Holland & Barret has announced that it will no longer be selling wet wipes across its 800 stores from July, in an effort to tackle the problem of fatbergs.

The announcement comes in the wake of the discovery and removal of several fatbergs across the country, including the Whitechapel fatberg in 2017 that measured 250 metres and weighed as much as 19 elephants. More recently, Devon’s largest ever fatberg was discovered by South West Water in February 2019, weighing 90 tonnes.

Such discoveries in recent history have highlighted the growing problem plaguing our sewers and waterways. People are flushing products, including wet wipes, under the false assumption that it isn’t harmful.

According to the EarthWatch Institute, 9.3 million wet wipes are flushed down UK toilets every day, and despite the fact that many are labelled as ‘flushable’, they do not biodegrade quickly enough in the sewage system because they often contain plastic.

The Marine Conservation Society also reported a 300% increase in wet wipes found during its annual beach clean, with an average of 12 wet wipes found per 100 metres of beach.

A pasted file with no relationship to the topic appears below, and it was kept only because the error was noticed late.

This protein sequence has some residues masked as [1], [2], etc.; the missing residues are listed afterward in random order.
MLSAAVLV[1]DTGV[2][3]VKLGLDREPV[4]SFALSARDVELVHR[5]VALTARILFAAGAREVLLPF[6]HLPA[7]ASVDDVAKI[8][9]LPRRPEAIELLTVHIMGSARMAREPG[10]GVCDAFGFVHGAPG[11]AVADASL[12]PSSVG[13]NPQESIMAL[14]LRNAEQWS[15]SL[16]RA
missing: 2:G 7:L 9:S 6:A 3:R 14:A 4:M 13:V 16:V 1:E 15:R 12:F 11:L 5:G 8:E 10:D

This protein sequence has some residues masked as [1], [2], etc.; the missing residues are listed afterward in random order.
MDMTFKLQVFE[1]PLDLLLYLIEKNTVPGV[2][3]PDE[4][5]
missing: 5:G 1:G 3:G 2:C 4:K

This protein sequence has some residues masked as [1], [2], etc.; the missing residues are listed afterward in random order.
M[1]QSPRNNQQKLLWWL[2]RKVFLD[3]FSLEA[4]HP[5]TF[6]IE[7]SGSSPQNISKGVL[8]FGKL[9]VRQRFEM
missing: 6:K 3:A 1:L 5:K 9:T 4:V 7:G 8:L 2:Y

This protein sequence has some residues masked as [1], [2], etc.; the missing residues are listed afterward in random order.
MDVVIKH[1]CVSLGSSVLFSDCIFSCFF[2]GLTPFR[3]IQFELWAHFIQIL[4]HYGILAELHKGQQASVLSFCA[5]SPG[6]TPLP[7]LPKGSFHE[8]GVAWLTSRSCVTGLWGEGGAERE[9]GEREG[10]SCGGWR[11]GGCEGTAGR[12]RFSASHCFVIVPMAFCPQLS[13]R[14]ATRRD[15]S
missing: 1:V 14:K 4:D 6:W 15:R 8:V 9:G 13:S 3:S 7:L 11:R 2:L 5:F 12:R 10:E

Holland & Barrett is officially the first UK high street retailer to stop selling wet wipes, and instead will focus on promoting environmentally friendly alternatives such as cotton pads and exfoliating gloves. This means removing all 34 branded and own-branded products from its wet wipe range.

Joanne Cooke, the head of beauty at Holland & Barrett, has this to say: “There is a growing awareness of how much our current throwaway culture is damaging our oceans, beaches and rivers. We want to encourage our customers to think about what they currently throw away and encourage them to swap to more sustainable alternatives. The quickest way for us all to make a positive impact on the world we live in is to choose to spend our money on more sustainable products.”

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